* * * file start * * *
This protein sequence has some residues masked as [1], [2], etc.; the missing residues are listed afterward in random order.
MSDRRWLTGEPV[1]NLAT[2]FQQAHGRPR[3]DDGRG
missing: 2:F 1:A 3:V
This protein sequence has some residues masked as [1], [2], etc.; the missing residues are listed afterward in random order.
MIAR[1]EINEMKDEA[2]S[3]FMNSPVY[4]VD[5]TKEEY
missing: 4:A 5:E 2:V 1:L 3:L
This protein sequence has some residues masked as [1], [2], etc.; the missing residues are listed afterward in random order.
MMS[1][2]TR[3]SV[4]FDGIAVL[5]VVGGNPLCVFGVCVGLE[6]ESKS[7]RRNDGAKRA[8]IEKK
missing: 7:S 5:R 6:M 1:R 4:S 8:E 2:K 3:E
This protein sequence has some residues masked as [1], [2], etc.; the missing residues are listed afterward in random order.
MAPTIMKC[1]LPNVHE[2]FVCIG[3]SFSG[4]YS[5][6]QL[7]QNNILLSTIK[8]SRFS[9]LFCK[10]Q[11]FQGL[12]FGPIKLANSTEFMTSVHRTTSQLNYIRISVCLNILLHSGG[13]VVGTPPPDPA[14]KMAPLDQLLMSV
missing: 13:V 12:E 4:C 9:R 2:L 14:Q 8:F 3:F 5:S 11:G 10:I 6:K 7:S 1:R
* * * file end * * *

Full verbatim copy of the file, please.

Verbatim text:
This protein sequence has some residues masked as [1], [2], etc.; the missing residues are listed afterward in random order.
MSDRRWLTGEPV[1]NLAT[2]FQQAHGRPR[3]DDGRG
missing: 2:F 1:A 3:V
This protein sequence has some residues masked as [1], [2], etc.; the missing residues are listed afterward in random order.
MIAR[1]EINEMKDEA[2]S[3]FMNSPVY[4]VD[5]TKEEY
missing: 4:A 5:E 2:V 1:L 3:L
This protein sequence has some residues masked as [1], [2], etc.; the missing residues are listed afterward in random order.
MMS[1][2]TR[3]SV[4]FDGIAVL[5]VVGGNPLCVFGVCVGLE[6]ESKS[7]RRNDGAKRA[8]IEKK
missing: 7:S 5:R 6:M 1:R 4:S 8:E 2:K 3:E
This protein sequence has some residues masked as [1], [2], etc.; the missing residues are listed afterward in random order.
MAPTIMKC[1]LPNVHE[2]FVCIG[3]SFSG[4]YS[5][6]QL[7]QNNILLSTIK[8]SRFS[9]LFCK[10]Q[11]FQGL[12]FGPIKLANSTEFMTSVHRTTSQLNYIRISVCLNILLHSGG[13]VVGTPPPDPA[14]KMAPLDQLLMSV
missing: 13:V 12:E 4:C 9:R 2:L 14:Q 8:F 3:F 5:S 11:G 10:I 6:K 7:S 1:R